It’s racist to assume that, it’s only Europeans who practice fairness or human right – Kagame to French reporters

President of Rwanda, Paul Kagame told French reporters in a recent interview that, the idea of creating the impression that Europeans are the only ones who practice fairness or determine what is fair or not is a racist sentiment to be shared by anyone.

He made this comment in response to questions asked specifically on the arrest of Paul Rusesabagina who was charged for terrorism and is currently being tried in a Kigali-based court specialized in international and border crimes.

According to the reporters, his arrest and detainment was unfair per European standards. However, the president helped them to deal with the racist perception by stating that, “I am calling for fair trial myself so it is not the UK or US or European union; no! I want to see a fair trial myself. Why do you think being fair belongs to US or Europe or anybody but not to us?”

Kagame equally dealt with the widespread position that, Europeans and others hold some superiority or supervisory role over human right based issues but not Africans. he stated that trials are “not seen to be fair in Rwanda or in Africa, it has to be supervised by Europe or US or some other place. No!, absolutely not.” he further added that the said posture is “racist”.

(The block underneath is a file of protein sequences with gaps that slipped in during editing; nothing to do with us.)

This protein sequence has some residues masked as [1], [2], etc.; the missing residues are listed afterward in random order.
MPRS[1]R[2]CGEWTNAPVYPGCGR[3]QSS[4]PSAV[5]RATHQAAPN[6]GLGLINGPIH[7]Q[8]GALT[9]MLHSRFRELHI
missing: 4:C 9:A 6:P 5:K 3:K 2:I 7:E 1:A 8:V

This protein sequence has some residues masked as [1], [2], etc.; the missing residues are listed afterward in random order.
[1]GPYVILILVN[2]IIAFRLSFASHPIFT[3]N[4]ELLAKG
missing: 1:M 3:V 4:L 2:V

Kagame & FRANCE 24 reporters.

The president who thought that Paul Rusesabagina is being given fair trial like any other Rwandan clarified that, “he is not alone by the way in the trial; there are twenty-something people who are being tried together with him.”

“They were together committing these crimes against Rwandans and Rwanda. They are all appearing in court and in fact, some of them, a few of them are giving overwhelming evidence against him. So I don’t see why people are making lots of noise. He is in court of law, he is not just in, you know, hidden somewhere” Kagame added.

The 66-year old Paul Rusesabagina who became popular for his role in Hollywood movie, Hotel Rwanda was charged with nine crimes by a Kigali-based court which specializes in international and border crimes.

These include “forming an irregular armed group”, “belonging to a terrorist organisation”, “financing terrorism”, “murder as an act of terrorism”, “kidnapping as an act of terrorism”, “armed robbery as an act of terrorism”, “arson as an act of terrorism”, “attempted murder as an act of terrorism” and “assault and battery as acts of terrorism.”

If found guilty, he could serve not less than ten years. According to the provisions of the Rwandan criminal law, the maximum penalties for the above-mentioned crimes range from ten years to life imprisonment.

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